We spoke about long form storytelling in the sense of it being a seven season structure. Seven seasons to tell your story, and then you’re done.
But what happens when you go beyond season seven? Plenty of shows do it. What then?
When you go past season 7, the whole seven season cycle starts over again.
Season 8, is just a new season 1.
You’ll deal with all the attributes of season 1 again:
- Establish Old Identities vs. New Identities
- Establish Character Roles
- New Circumstances/Location
- Fresh Start
- Old Circumstances/Location
- World Change
Then, as you move forward:
If you’re getting crazy and you go past season 14, then the cycle repeats again. Season 15 would be a new season 1, etc etc etc…
So what exactly do we mean by “a new season 1?”
We mean that you’re going to take a look at all of the things a normal season 1 does, and do those things again here in season 8. But notice, what you’re establishing in this season 8, should be done in stark contrast to what’s come before – in the season 1-7 cycle of the show.
If season 8 is truly a new season 1, then you’ll have to have a world change, a fresh start, a new world, etc. And this new world should be markedly different from the world of seasons 1-7. As different from them as season 1 was from the “old world” that existed before the show started.
So season 8 is in a strange position.
It is, essentially, two things at once:
- A separation/negative/deviation season, when looked at in the context of the show from season 1 onward.
- A connection/positive/origin season when seen in the context of the new cycle of the show being established (seasons 8-14).
This season serves two masters.
In a perfect world, every season 8 you see would play out this structure and serve as a new season 1.
But the world is rarely perfect, so you’re gonna see a bunch of shows that do something a bit different.
Typically, when a season 8 isn’t a new season 1, then showrunners make it a generic separation/negative/deviation season.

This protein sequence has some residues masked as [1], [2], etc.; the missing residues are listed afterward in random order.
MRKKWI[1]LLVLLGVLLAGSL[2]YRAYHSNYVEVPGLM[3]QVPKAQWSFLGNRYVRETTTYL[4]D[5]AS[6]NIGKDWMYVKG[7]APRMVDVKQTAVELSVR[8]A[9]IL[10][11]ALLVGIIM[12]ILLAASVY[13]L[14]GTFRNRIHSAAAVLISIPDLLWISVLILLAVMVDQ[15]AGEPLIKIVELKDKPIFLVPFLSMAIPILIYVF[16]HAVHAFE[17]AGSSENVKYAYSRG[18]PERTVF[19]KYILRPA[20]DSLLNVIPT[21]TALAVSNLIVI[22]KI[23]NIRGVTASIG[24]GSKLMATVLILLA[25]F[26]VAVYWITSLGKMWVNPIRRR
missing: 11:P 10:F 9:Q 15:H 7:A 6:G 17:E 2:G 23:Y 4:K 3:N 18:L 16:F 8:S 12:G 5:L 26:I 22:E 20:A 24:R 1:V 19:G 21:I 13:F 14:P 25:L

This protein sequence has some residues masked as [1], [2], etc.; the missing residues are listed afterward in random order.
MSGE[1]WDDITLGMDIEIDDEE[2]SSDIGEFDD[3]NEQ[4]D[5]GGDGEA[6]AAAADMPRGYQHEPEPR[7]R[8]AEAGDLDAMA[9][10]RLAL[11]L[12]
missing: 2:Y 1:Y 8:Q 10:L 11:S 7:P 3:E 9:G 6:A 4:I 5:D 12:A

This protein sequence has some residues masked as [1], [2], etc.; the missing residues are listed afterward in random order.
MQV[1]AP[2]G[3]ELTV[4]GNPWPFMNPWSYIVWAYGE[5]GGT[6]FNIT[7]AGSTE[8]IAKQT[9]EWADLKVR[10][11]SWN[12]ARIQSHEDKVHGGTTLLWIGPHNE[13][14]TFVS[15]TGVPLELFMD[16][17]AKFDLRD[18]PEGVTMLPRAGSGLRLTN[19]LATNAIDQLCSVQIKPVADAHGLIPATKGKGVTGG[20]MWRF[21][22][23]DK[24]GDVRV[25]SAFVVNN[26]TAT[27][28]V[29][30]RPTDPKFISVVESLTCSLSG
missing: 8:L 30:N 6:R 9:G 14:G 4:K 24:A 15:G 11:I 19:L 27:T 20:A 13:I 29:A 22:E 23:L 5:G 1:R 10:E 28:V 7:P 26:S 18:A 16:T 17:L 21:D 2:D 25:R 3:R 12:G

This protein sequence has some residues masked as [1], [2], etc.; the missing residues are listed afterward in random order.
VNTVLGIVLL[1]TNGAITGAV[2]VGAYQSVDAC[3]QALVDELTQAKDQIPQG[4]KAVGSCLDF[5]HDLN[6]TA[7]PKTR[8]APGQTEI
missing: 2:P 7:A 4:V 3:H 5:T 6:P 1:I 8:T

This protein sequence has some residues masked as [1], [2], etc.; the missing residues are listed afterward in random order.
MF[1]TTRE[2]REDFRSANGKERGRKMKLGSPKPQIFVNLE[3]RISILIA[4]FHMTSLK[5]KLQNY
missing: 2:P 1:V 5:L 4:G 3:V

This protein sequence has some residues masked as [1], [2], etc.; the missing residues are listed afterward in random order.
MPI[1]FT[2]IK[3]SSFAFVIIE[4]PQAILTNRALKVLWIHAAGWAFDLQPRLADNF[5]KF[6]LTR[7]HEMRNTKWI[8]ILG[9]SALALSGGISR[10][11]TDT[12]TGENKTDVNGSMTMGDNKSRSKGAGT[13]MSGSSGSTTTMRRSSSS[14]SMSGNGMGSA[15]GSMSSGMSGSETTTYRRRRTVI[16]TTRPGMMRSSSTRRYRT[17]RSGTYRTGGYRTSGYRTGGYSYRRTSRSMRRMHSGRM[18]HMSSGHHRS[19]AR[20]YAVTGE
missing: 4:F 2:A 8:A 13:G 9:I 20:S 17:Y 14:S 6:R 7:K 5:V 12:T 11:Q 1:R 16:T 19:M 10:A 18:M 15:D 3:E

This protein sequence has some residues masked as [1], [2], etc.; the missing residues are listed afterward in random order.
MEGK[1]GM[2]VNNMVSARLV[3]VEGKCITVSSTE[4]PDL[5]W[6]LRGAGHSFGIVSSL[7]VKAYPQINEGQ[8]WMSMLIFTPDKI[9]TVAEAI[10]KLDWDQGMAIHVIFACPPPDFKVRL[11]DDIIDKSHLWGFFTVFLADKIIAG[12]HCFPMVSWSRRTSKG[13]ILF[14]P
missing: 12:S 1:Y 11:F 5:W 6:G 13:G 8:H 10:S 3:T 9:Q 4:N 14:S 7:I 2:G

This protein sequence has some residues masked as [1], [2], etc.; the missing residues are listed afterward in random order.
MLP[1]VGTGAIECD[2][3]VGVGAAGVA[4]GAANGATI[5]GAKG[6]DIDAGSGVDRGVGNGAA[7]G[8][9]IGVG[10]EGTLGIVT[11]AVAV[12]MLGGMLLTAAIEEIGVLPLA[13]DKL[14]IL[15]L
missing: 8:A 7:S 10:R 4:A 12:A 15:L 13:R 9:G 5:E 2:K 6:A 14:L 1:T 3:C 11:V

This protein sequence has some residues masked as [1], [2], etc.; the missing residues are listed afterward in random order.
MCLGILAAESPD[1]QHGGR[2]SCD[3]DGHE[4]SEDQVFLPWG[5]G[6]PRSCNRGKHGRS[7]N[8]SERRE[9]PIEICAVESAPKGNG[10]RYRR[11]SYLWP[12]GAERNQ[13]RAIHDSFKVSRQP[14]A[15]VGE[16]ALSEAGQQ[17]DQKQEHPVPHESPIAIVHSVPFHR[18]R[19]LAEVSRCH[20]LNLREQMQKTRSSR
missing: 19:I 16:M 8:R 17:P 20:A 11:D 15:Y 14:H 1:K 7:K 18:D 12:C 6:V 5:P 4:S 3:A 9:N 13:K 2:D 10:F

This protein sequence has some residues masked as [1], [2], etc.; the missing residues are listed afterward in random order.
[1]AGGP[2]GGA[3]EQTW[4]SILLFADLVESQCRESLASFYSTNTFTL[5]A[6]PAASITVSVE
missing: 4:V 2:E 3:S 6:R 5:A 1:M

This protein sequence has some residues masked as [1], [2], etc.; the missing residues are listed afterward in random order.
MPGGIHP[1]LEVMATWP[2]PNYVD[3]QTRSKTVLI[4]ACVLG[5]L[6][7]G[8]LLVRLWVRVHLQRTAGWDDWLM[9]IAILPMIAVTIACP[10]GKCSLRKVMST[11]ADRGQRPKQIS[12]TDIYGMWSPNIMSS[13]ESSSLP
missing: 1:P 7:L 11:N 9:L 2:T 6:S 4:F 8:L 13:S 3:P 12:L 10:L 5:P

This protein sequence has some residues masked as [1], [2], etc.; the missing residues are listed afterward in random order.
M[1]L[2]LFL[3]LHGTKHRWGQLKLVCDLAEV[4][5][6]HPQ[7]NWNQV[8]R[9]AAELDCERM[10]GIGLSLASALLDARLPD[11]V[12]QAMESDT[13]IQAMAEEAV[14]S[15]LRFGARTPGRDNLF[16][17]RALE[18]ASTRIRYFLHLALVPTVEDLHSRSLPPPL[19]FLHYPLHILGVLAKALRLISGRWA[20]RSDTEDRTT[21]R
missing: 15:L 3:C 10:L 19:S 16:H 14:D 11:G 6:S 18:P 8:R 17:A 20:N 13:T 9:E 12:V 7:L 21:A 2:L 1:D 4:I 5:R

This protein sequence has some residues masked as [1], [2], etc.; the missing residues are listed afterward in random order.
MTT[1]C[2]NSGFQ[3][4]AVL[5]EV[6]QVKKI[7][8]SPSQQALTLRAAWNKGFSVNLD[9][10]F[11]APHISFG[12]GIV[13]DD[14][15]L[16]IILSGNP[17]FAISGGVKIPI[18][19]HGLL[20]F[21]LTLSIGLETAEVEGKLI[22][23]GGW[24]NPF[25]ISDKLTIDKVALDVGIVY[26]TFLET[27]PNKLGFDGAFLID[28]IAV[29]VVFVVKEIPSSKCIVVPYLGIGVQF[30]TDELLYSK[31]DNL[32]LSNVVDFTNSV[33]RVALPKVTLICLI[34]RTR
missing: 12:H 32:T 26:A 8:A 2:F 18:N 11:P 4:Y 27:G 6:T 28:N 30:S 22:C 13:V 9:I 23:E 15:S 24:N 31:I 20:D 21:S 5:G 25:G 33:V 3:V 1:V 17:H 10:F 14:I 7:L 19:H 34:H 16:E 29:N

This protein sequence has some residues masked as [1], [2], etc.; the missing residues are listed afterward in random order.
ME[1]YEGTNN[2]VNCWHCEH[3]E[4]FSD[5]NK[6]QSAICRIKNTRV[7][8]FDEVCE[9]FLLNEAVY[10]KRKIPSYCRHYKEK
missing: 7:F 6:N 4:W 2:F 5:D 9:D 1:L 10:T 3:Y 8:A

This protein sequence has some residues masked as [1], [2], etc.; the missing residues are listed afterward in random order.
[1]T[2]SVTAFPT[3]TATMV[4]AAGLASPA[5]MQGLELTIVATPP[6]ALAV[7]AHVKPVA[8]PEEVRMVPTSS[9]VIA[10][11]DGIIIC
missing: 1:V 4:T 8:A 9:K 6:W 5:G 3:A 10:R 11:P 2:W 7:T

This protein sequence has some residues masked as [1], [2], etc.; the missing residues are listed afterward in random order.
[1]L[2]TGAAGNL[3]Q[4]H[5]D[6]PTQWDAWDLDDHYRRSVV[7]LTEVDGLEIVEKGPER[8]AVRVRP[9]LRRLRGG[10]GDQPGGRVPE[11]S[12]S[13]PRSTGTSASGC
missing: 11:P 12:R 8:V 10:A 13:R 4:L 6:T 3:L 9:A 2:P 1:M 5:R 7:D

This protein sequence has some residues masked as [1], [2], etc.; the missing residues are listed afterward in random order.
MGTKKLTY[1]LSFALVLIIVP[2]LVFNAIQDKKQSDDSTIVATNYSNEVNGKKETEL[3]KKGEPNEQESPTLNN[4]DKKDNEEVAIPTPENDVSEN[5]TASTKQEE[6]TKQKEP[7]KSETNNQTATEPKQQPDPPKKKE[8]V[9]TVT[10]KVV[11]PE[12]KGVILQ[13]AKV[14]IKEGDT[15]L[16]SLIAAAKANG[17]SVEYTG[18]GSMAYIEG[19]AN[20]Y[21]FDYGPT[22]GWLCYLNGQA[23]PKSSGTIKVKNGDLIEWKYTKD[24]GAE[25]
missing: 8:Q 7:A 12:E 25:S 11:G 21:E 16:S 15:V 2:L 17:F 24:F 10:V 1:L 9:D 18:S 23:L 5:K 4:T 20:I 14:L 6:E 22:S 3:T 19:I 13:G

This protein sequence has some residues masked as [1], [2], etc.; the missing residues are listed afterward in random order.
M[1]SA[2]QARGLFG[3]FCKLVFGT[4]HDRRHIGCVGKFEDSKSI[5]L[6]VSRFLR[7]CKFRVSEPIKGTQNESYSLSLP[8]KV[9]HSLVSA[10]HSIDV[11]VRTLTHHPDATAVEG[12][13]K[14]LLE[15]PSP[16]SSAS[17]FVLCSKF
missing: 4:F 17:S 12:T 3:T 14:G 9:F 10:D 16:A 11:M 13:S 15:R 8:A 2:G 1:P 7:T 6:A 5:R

They’re continuing to pulse the seasons between connection/positive/origin and separation/negative/deviation in an effort to keep the narrative alive.
They treat their season 8 like a new, different, version of season 2, 4, or 6. In place of any specific traits for their season 8 (identity, new world, old world, core conflict, etc.), they just do thematically relevant stuff that would fit in any season 2, 4, or 6.
Is this a great idea? No.
By definition it makes for a pretty generic season. There’s no real change or development. The narrative is now spinning its wheels, pumping out a new season without building toward anything.
Let’s look at some examples:
House, season 8!
At the end of season 7, we saw House drive his car into Cuddy’s living room. Season 8 picks up with House in jail. Foreman gets him out on conditional release and back working at the hospital. Foreman’s actually taken over Cuddy’s position as Dean of Medicine, because she’s split town. Back at the hospital now, House is starting over – putting together a new team. Including new characters Park and Adams, and reuniting with Chase and Taub.
So there’s “separation” – in that Cuddy is gone and House has empty seats to fill on his new team. There’s “negative” – in that House is heartbroken and on probation, one screw-up away from going back to jail. And there’s “deviation” – in that these circumstances deviate from previous seasons.
With all of these things in play, it’s definitely a new era. And it should be. The season 6/7 era is over, so it’s time for a new one.
This is not a new story. It’s not a new season 1. Notice, we’re not starting over. House is still doing his differential diagnosis work at the same hospital with a cobbled together team. The world and location haven’t changed. The core conflict hasn’t changed. We did some character swapping but those who’ve stayed have pretty much the same identities as they did before. Things have changed (in an “era” sort of way) but this is definitely not a new season 1. They’re just squeakin’ out one more year before taking their bow. Squeakin’ out one more season.
Let’s take a look at another example:
Smallville ran for 10 seasons. They did treat season 8 as a new season 1.
We’ve got the new world/location: Clark moved from his home town of Smallville, to working and spending most of his time in Metropolis.
We’ve got the new core conflict: Clark spent the first seven seasons hiding his alien origins and his abilities. In season 8, the core conflict is now all about using those powers, but actively hiding his identity as “The Blur.”
- “Will they discover that Clark is an alien with super powers?”
- “Will they discover Clark Kent is the super powered ‘Blur?'”
It’s a subtle change, but significant.
Our characters get a roster change: Lex, Lionel, Martha, and Kara are all out (for the most part). Oliver Queen, Tess Mercer, and Davis Bloome (aka Doomsday) are all in.
And we’ve also got new identities for those characters stickin’ around:
Clark is now a reporter at the Daily Planet and masquerading as “The Blur.” When we see Lana Lang again she’s used Lex’s Prometheus technology to gain super-powers. She’s a hero of her own now.
Not everyone gets a new identity, but thematically, the season has plenty of focus on this (new) season 1 “identity” idea.
Structurally, Smallville’s season 8 is really solid.
So when building your season 8, go for a whole new season 1.
Start a whole new cycle of your show. You can squeeze out another mediocre year if you want, but really, that’s the bland, boring, way to go.
If you’re gonna go for season 8, really go for season 8. Do it right.